Abstract W P250: Food Restriction Ameliorates Neuroinflammation and Provides Protection in a Mouse Model of Ischemic Stroke
Background and Purpose: Neuroinflammation contributes significantly to the progress of ischemic stroke. Recent research suggests that food restriction could reduce inflammatory responses under some pathological conditions. In this study, we demonstrate that food restriction attenuates both grey matter and white matter damage after cerebral ischemia.
Methods: Adult male C57BL/6 mice were fed ad libitum (AL) or fed with restricted food (RF; 30% reduction) for 28 days, and then subjected to MCAO or sham operation. Neuronal tissue atrophy and white matter injury were assessed by quantifying the expression of microtubule-associated protein (MAP2) and myelin basic protein (MBP), respectively. Cerebral inflammation was evaluated by immunohistochemical staining of astrocyte and microglia in the ischemic brain. The expression of M1 and M2 markers were further examined to characterize phenotypic changes in brain microglia.
Results: RF promotes functional recovery up to 28 days after stroke, as revealed by marketly improved performance in food fault test, cylinder test and Morris water maze test. RF mice exhibited significantly reduced neuronal tissue loss (AL, 19.43±2.40mm3; RF, 10.60±1.74mm3; P < 0.05;n=6/group) and white matter injury (Al,, 0.36±0.08; RF, 0.97±0.07; P < 0.05;n=5/group) as compared to AL mice at 28 days after ischemia. Meanwhile, we observed suppressed astrocyte (LF, 3.22±0.26mm2; RF, 2.30±0.19mm2; P < 0.05;n=5/group) and microglia (P < 0.05;n=5/group) activation in RF mice. Furthermore, food restriction increased the percentage of M2 phenotype and reduced the percentage of M1 phenotype in activated microglia (P < 0.05;n=5/group).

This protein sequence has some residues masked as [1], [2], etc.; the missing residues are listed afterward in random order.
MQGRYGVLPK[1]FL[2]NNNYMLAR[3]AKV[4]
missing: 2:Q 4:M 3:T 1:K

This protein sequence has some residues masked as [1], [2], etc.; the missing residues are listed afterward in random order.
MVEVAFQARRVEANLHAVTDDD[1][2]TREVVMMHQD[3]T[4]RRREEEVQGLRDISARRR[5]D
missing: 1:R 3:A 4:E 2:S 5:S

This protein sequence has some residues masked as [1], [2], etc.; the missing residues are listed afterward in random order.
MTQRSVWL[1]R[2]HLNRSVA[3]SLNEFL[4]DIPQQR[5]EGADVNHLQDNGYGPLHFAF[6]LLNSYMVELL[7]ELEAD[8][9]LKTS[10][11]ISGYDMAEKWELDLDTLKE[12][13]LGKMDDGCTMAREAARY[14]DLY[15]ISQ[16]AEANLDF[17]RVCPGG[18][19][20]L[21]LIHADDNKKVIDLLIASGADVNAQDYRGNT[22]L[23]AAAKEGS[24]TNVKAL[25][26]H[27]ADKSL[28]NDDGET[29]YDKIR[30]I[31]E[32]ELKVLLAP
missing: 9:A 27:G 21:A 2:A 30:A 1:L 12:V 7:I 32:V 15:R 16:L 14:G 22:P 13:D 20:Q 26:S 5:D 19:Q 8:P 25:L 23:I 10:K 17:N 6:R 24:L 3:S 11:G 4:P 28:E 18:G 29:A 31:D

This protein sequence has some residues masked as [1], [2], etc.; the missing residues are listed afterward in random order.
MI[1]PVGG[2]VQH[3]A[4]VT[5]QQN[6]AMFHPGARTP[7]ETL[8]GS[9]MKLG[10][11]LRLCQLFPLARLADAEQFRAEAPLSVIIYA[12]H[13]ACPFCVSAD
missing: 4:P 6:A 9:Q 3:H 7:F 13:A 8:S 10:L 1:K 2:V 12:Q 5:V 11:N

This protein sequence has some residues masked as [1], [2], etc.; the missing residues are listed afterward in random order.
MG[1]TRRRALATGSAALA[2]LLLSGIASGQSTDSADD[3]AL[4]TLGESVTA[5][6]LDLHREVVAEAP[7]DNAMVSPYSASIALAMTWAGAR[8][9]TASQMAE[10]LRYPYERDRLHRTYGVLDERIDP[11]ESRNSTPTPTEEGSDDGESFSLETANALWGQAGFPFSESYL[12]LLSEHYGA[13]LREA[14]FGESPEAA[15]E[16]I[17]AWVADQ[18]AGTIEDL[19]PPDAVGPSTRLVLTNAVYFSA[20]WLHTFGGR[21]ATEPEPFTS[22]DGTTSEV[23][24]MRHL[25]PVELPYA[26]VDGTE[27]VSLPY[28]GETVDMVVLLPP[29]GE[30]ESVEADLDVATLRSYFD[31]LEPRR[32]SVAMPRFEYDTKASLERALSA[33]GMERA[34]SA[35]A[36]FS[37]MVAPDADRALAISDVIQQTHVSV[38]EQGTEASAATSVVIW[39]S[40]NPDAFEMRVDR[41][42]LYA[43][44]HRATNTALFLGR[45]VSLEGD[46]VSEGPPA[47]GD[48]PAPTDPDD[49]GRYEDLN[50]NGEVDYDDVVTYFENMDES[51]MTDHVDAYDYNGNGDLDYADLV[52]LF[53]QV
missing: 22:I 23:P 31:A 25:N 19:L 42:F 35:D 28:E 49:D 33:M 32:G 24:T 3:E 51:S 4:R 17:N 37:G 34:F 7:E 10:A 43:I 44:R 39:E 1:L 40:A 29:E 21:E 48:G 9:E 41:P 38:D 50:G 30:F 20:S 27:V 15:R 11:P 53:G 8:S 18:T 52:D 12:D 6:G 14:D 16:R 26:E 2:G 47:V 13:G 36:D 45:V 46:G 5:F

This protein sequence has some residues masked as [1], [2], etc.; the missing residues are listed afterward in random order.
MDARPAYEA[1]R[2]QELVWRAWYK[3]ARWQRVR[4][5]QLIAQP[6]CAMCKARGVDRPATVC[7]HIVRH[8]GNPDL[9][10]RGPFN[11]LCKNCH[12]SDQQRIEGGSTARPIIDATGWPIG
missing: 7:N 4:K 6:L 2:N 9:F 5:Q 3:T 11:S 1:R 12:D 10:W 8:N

Conclusions: Taken together, food restriction can promote functional recovery. These protective effects might be partially attributed to the effect of food restriction in alleviating neuroinflammation and directing beneficial microglial response after stroke. Our study suggests that food restriction is an effective non-pharmacological approach to promote long-term post-stroke recovery.
Author Disclosures: J. Zhang: None. X. Hu: None. S. Lu: None. H. Mao: Research Grant; Significant; NSCF J1210041. C. An: None. W. Zhang: None. G. Cao: None. J. Chen: Research Grant; Significant; NINDS grants NS36736, NS43802 and NS45048. Y. Gao: Research Grant; Significant; NSCF 81020108021, 81171149,, 81371306 and J1210041.
- © 2015 by American Heart Association, Inc.